Freeze-dried strawberries and ice cream make for a very stable relationship
ARS researchers have shown some freeze-dried berry powders—especially freeze-dried strawberry powder—can act as outstanding stabilizers in ice cream and other frozen dairy desserts.
Freeze-dried strawberry powder is so effective a stabilizer that frozen dairy desserts with it included will maintain their shape even after reaching room temperature, according to Agricultural Research Service (ARS) research food technologist Cristina Bilbao-Sainz with the Healthy Processed Foods Research Unit in Albany, California.
To be technically classified as ice cream, it must contain between 10 percent and 16 percent milkfat; everything else is called a frozen dairy dessert.
Without a stabilizer, ice cream—home-made or commercial—can become unpleasantly crunchy with the growth of large ice crystals. It can happen in either or both the ice cream maker or the freezer, when temperatures change. Stabilizers also slow down melting, prevent wheying off (the leaking of a clear watery serum), help avoid shrinking during storage and increase your mouth's perception of creaminess.
Standard stabilizers such as sodium alginate, guar gum, iota carrageenan, xanthan gum and carboxymethyl cellulose are commonplace. But people tend to react negatively to these unfamiliar, chemical sounding names when they appear on an ice cream label, assuming these must be artificial ingredients.
Actually, many do come from natural sources. For example, sodium alginate is extracted from brown seaweed.
Bilbao-Sainz became intrigued with the idea of freeze-dried fruit powders as ice cream stabilizers when an all-natural dessert maker came looking for scientific facts about them. The possibilities of freeze-dried fruit powder have been previously known but not technically quantified.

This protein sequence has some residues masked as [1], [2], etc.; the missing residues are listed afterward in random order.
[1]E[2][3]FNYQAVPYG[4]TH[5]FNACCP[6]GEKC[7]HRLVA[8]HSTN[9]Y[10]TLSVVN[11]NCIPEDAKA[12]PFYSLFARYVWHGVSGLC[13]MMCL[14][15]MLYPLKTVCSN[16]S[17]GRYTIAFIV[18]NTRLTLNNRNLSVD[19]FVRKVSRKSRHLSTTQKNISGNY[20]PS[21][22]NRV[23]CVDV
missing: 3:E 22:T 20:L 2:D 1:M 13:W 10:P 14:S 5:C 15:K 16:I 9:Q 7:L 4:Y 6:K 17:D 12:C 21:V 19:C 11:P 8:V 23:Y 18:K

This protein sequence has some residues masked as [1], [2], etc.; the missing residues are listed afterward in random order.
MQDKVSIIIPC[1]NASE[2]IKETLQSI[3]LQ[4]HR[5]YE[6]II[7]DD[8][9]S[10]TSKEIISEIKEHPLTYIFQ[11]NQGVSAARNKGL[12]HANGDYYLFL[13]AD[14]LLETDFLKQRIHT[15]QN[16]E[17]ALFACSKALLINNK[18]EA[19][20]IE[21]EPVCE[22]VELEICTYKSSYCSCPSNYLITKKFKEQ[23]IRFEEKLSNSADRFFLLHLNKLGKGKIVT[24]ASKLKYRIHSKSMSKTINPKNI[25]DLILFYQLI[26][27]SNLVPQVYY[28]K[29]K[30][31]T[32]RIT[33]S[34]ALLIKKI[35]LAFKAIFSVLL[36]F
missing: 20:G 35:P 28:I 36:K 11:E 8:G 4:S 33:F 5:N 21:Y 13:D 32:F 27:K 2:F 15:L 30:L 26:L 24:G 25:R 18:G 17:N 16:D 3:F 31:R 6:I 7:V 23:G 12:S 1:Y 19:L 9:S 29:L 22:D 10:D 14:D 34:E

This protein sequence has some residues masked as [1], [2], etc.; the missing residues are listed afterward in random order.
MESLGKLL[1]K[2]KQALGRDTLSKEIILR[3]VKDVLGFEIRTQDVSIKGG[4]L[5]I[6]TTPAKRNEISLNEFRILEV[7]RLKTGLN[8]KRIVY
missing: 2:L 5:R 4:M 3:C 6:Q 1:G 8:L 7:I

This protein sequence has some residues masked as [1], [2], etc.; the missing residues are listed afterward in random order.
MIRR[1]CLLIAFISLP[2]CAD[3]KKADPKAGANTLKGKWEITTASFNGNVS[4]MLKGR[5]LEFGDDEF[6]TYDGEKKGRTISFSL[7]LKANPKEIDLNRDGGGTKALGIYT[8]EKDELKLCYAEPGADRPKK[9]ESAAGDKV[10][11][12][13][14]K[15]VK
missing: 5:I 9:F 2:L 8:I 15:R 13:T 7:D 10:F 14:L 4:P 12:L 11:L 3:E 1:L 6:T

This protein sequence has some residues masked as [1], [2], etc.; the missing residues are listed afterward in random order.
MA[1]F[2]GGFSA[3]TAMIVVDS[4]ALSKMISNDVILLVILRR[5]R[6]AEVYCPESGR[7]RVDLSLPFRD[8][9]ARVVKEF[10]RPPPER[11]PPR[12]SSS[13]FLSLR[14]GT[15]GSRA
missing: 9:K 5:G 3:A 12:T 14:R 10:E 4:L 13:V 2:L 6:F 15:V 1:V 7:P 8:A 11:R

"We discovered that some of the freeze-dried fruit powders—especially strawberries—completely prevent the melt-down of dairy frozen desserts similar to ice cream made with whole milk, whole whipping cream, sugar and skim milk powder," Bilbao-Sainz said. "Freeze-dried berry powder will absorb moisture from the premix base, improving its stability and texture to the point where the frozen dessert will keep its shape even after "melting" to room temperature."
This is probably due to the fiber in the berry powder becoming completely hydrated, which contributes to an increase in viscosity and resistance to melt-down, she explained.
In Bilbao-Sainz's testing, adding 3.5 percent of either strawberry, raspberry or blackberry freeze‐dried powder reduced the water available for ice crystal formation during stirring and freezing, preventing crystal growth and slowing melting. That translates to adding about 0.7 ounces for a 1-quart home ice cream maker.
Strawberry powder was the best stabilizer, completely preventing melt‐down, followed closely by raspberry. While blackberry powder prevented the frozen dessert from wheying off the foam structure still collapsed so it lost its original shape.
Blueberry powder, on the other hand, did not prevent melt-down or ice crystal formation during refreezing, and the frozen dessert showed a little wheying off.
Of course, using freeze-dried strawberry powder as a stabilizer in frozen dairy desserts such as ice creams also means accounting for the added strawberry flavoring—a plus if you are making strawberry balsamic vinegar ice cream, more difficult in a brown butter bourbon ice cream recipe.
This research was published in the Journal of Food Processing and Preservation.